Ever since the release of iOS 4, developers have been able to use the Keychain as method to store and secure privileged information for the iPad or iPhone user. That said, iPad and iPhone developers need to be sure that they are well-versed in the options available to store those secret items securely.
Since the release of iOS 4, Keychain items have been able to be stored and protected with as many as two layers of
protection. When implemented properly, the items will be encrypted with a device-specific key as well as a user key which is used to unlock the device.
Should the device be jail-broken, then it is possible to bypass the device key, but not so much with the user key. The user-defined key is variable in strength based on the type of locking pass the user implements. The time it might take to break through a user defined key is shown below.
≈50ms per password try; → ≈20 tries per second; → ≈1.7 years for a 50% change of guessing the correct passcode for a 6-digit alphanumeric code with base 36. The standard simple code of 4 numeric digits would be brute-forced in less than 9 minutes. Based on the assumption that the counter for wrong tries in the iOS can be bypassed, as it is not hardware-based
Source: Apple Inc. WWDC 2010, Core OS, Session 209 “Securing Application Data”, Slide 24
When the device is locked, the extra layer of encryption that Lock Password provides protects Keychain items stored with kSecAttrAccessibleWhenUnlocked or kSecAttrAccessibleWhenUnlockedThisDeviceOnly.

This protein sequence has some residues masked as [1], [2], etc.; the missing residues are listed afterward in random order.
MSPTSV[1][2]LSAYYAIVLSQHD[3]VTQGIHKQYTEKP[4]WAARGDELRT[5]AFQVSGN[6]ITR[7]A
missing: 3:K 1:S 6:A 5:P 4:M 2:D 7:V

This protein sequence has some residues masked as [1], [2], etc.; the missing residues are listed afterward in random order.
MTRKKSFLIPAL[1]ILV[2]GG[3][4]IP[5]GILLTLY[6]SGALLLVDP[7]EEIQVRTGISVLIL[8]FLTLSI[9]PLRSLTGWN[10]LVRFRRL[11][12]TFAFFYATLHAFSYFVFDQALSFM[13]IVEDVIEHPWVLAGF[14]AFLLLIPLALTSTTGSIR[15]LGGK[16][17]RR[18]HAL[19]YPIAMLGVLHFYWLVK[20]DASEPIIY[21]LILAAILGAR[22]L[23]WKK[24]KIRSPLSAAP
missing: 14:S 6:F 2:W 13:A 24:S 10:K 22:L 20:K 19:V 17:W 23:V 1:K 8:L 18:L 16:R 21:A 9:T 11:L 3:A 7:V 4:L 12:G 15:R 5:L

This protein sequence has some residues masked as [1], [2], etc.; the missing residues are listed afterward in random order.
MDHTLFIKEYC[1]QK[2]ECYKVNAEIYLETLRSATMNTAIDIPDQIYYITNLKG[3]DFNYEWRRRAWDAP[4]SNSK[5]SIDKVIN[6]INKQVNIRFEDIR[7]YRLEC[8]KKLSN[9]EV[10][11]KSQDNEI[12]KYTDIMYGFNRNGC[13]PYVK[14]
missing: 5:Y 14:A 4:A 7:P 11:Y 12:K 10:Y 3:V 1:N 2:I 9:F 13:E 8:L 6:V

Our iOS development team suggests using those attributes only for the truly sensitive data that you wish to store in the Keychain. Be sure to warn the user concerning the strength of their device lock password and protecting the integrity of the sensitive information stored for your app.
Apple goes even further, and they suggest that developers use a weak derived key for use with background operations. It seems that having them accessible while the device is locked removes some of the security of the information to be stored.
Similar to what we wrote about in yesterday’s SharePoint blog regarding two-step security, the more you make things secure, the more you will likely hear users complaining about how hard it is to use. The reverse, of course, is also true – the less you secure sensitive data, the greater the risk to have users complain about data breaches or worse. As with all things in life, the developer needs to strike a balance between security and accessibility.
Just remember that storing certain secrets in the Keychain, like a username and password combo last used by the user (as a “remember me” feature), may enhance the usability for the user, but it does so at the cost of decreasing the security. No matter what the scenario, there is always some risk of a stored item being exposed by a lapse of security.
You can learn more on this subject by visiting StackOverflow.com at this link – http://stackoverflow.com/questions/3558252/ios-keychain-security.
Let us know how you balance security with accessibility and functionality as you create your apps in the comment section below. We’d love to learn from your experience.